Belgium seeks to strengthen the independence of fossil fuels in “turbulent geopolitical times” resulting from Russia’s war on Ukraine


The Doel 4 and Tihange 3 plants are planned to be operated for an additional 10 years. (Credit: Alexandre Jacquemin/

The Belgian government has decided not to go ahead with a planned phaseout of nuclear power in the country by 2025 and will instead take the required measures to extend the life of two nuclear power plants by 10 years.

According to the government, the decision to extend the life of Doel 4 and Tihange 3 will strengthen the independence of fossil fuels during “turbulent geopolitical times”.

The move pertains to the extension of 2GW nuclear capacity. For this, the government will negotiate with French energy company Engie, which is the operator of the two plants.

Doel 4 has a capacity of 1.03GW and has been operating since 1985.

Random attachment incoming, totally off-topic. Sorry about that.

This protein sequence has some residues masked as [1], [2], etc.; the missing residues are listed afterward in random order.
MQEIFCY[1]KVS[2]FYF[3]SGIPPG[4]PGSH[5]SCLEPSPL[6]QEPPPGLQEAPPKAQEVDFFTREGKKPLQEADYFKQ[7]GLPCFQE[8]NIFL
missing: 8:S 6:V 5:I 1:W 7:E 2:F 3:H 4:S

Like Doel 4, the Tihange 3 nuclear reactor has a capacity of 1.03GW and has been in service since 1985.

The government stated: “The Minister of Energy and the Prime Minister are asked to continue discussions with the European Commission on the impact of the extension on the capacity compensation mechanism (CRM). Discussions with operator Engie will also continue.”

A draft bill on the extension is planned to be submitted to the Council of Ministers by the end of this month.

It further stated: “The extension of the two nuclear power plants should not push the production of renewable electricity out of the market. That is why it will be examined, among other things, whether the nuclear power stations can also be used in the event of overproduction to kick-start the hydrogen market in Belgium.”

The government also revealed its intentions to inject €1.1bn for funding the country’s transition to climate neutrality and to expedite the reduction of its dependence on fossil fuels.

In December 2021, Belgium’s coalition government had revealed plans for the closure of the two nuclear power plants. As per the plan, plant closures were slated to begin this year with a final decision expected to be taken this month.

The government had been studying if the country’s energy security can be sustained without the nuclear plants.

To make up for the loss of power generation from nuclear, the government was planning to build two gas-fired power plants.

The change in decision by the Belgian government comes amid the ongoing war waged by Russia on Ukraine.